Down 1-0 in the 77th minute against a stingy Wisconsin Badgers team, the No. 8 Maryland men’s soccer team committed an eerily similar error in the midfield as midfielder David Kovacic turned the ball away on an errant pass.
The ensuing breakaway from forward Noah Melick, defender Brett St. Martin came in for the slide tackle just outside the crease. While the aggressive play from the senior captain narrowly avoided setting the Badgers up with a penalty kick, it did send him off the pitch with the first red card for the Terrapins this season.
It was that kind of day for Maryland as the frustration from the offense compiling just seven shots seeped its way into the defense, leading to a 1-0 loss.
“We played a team that was off for eight days and I think that, especially in the second half, we saw some of the legs weren’t quite there,” head coach Sasho Cirovski said. “We just got to find the right balance and get our legs and minds in the right place.”
A battle between two of the top-three defensive teams in the Big Ten went about as advertised in the opening ten minutes with neither side producing a shot attempt.
Maryland, however, was the more persistent of the two, dominating the time of possession but with little to show for against a stingy Wisconsin defense. It took 14 minutes before forward Justin Gielen headed the first shot attempt wide left of the net.
Wisconsin’s drought ended shortly after with a more enticing opportunity, as forward Andrew Akindele’s strike from the left side in the 16th minute ricocheted off the chest of goalkeeper Niklas Neumann.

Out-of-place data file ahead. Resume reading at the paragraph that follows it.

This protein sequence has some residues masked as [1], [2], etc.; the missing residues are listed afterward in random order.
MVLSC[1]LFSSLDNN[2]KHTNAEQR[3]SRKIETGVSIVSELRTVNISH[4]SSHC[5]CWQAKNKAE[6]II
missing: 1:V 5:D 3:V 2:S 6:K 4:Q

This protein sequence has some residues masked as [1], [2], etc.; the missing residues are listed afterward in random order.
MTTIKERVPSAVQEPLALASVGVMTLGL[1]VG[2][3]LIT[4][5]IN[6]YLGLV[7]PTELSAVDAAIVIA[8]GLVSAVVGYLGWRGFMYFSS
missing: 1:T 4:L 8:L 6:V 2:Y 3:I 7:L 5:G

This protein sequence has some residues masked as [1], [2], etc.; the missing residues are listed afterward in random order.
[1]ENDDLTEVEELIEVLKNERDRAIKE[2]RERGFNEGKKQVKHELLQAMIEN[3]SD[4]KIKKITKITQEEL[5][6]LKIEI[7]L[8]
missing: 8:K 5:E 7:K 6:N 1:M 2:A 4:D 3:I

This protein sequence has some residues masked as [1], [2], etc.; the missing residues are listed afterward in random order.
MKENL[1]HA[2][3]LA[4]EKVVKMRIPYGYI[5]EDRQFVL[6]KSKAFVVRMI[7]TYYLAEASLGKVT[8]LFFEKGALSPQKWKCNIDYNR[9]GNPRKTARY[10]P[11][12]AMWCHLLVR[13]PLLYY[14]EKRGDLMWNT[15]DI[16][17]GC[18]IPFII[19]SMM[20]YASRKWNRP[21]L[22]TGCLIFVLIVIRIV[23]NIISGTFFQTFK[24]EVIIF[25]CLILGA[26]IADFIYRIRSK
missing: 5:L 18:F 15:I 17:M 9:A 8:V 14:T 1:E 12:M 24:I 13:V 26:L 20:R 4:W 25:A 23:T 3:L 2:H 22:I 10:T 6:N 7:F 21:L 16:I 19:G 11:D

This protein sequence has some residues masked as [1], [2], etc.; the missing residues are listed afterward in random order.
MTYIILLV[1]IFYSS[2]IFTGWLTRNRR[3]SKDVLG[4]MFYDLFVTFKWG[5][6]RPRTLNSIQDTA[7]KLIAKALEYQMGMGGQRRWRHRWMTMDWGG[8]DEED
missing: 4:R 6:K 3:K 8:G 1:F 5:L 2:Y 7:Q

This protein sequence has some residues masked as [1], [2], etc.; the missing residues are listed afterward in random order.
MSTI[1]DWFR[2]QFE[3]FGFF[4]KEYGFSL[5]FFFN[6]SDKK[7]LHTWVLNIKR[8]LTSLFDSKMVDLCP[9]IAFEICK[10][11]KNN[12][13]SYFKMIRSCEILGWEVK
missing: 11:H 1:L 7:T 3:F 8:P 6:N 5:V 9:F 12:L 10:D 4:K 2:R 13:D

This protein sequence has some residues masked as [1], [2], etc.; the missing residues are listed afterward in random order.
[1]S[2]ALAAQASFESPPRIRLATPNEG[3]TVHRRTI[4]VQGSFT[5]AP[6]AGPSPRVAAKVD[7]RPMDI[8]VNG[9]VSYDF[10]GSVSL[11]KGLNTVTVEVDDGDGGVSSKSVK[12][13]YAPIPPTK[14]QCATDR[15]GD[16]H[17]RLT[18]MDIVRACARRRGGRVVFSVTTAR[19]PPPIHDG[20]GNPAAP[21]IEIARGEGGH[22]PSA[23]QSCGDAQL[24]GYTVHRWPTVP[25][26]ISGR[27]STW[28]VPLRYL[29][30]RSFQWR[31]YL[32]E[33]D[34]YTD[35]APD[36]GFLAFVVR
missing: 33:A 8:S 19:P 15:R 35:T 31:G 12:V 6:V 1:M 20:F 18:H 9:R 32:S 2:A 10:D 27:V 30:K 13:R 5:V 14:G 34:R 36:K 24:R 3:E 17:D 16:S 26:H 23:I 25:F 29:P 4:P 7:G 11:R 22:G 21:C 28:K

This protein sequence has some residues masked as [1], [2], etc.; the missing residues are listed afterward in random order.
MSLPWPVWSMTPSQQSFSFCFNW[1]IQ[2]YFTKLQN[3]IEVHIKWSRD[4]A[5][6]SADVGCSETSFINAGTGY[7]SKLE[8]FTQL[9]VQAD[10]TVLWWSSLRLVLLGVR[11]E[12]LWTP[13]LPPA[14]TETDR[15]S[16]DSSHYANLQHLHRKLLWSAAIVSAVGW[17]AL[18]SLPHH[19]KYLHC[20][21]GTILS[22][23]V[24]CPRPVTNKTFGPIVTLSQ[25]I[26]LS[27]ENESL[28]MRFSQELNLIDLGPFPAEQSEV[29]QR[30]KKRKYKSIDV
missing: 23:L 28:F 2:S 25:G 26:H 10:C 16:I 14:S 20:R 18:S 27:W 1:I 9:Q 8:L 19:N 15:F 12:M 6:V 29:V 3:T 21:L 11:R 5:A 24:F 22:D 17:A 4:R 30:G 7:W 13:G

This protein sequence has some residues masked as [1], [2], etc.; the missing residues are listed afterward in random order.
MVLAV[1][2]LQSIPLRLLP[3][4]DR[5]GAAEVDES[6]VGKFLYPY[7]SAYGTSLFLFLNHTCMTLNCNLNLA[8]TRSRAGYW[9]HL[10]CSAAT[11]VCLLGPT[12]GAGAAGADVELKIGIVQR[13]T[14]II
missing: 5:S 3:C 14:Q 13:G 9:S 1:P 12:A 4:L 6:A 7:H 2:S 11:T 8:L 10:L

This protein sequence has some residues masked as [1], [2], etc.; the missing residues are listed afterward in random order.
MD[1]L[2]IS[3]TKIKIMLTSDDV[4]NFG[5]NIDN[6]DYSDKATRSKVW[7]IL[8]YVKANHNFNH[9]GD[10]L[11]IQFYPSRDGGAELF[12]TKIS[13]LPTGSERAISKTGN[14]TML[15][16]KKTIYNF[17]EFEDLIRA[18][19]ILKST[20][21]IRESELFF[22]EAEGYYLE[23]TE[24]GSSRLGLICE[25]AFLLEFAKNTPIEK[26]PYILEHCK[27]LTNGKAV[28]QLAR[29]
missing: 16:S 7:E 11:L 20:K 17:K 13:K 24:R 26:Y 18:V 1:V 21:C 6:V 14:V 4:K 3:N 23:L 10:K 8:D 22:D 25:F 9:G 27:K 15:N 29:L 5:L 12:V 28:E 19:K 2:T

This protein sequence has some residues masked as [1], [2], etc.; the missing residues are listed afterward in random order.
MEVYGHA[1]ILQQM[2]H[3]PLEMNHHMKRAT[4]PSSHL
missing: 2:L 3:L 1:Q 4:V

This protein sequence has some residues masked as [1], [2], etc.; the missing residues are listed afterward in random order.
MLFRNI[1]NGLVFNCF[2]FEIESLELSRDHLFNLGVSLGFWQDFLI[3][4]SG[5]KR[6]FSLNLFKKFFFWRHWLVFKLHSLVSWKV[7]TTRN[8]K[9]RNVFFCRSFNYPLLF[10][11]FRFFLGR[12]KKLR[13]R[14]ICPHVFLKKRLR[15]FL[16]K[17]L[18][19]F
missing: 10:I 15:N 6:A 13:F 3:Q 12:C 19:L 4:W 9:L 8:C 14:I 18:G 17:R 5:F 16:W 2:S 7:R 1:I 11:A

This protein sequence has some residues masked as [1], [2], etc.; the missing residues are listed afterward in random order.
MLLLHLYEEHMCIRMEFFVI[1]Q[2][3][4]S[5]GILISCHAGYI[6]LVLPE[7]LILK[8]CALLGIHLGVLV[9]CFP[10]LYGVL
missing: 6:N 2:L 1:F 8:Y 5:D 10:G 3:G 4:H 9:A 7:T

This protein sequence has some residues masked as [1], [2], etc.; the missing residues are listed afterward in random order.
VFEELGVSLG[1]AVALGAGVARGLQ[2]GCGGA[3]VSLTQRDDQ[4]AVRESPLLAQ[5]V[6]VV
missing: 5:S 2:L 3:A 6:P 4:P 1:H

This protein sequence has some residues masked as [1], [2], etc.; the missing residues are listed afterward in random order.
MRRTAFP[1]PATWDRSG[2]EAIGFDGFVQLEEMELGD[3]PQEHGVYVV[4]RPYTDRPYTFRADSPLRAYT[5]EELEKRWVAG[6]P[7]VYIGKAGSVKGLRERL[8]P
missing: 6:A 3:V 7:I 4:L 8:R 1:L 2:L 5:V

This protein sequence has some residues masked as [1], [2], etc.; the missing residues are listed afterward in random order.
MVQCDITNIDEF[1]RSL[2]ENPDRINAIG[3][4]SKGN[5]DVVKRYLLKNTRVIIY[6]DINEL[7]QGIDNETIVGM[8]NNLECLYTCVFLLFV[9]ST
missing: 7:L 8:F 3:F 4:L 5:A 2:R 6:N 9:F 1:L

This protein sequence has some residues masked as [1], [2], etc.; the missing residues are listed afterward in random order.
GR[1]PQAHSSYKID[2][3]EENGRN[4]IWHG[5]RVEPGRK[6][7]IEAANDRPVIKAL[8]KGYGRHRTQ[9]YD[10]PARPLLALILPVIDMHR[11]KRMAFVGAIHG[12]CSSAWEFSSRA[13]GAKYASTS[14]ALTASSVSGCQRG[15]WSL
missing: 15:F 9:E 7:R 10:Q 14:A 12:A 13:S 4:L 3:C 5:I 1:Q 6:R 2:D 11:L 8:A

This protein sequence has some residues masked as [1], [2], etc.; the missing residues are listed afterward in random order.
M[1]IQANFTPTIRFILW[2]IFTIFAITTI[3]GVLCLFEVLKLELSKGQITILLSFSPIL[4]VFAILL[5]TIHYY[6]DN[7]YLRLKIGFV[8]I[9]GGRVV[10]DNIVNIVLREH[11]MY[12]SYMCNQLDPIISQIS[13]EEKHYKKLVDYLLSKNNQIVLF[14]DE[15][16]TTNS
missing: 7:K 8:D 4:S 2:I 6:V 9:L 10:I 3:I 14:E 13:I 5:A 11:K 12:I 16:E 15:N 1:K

The Badgers used this momentous shot on goal chance to shift the match into its pockets, as it was now the Terrapins’ poignant defense that was on its heels.
In the 20th minute off of a thrown in some 30 yards away, midfielder Ignasi Marques flicked a shot over his head that nearly dropped into the net. Neumann made the heads-up save to pop it over the top post and fend off a potential goal from the Badgers, but the near-miss gave Wisconsin the early shot advantage.
It was clear at the halfway point of the first half that this one was going to be won in the trenches. Both defenses hunkered down, with the Terps gaining a little more traction out of its offense with a shot on goal from Gielen and a third attempt courtesy of midfielder Malcolm Johnston.
A sudden change in the 33rd minute saw Wisconsin pressure the Terrapin defense more so than it had all day thus far, as two shots nearly broke the 0-0 deadlock.
Off of a slide tackle against defender William Kulvik, the Badgers found newly subbed in forward Jack Finnegan in open space down the left side, but his shot attempt rolled wide and segued into a corner kick for Neumann.
Just under two minutes later, following the takeaway against forward Joshua Bolma by midfielder Kyle McCurley, an attempt by defender Aron Saevarsson was deflected by his own teammate as the Terrapins settled down the rest of the period and entered halftime in another scoreless tie.
The Terps came out of the intermission as the clear aggressor, highlighted by Bolma taking on four defenders following a miscue from Wisconsin in the 48th minute. Shortly after Bolma’s hustle play, however, the Badgers flipped the script as the Terps fell back into bad habits.
Defender Kento Abe, who checked in for the injured Kulvik, turned the ball away on an errant pass attempt to forward Brayan Padilla. That translated to midfielder Tim Bielic nailing the top crossbar on a blistering shot attempt, a sigh of relief for the Terps.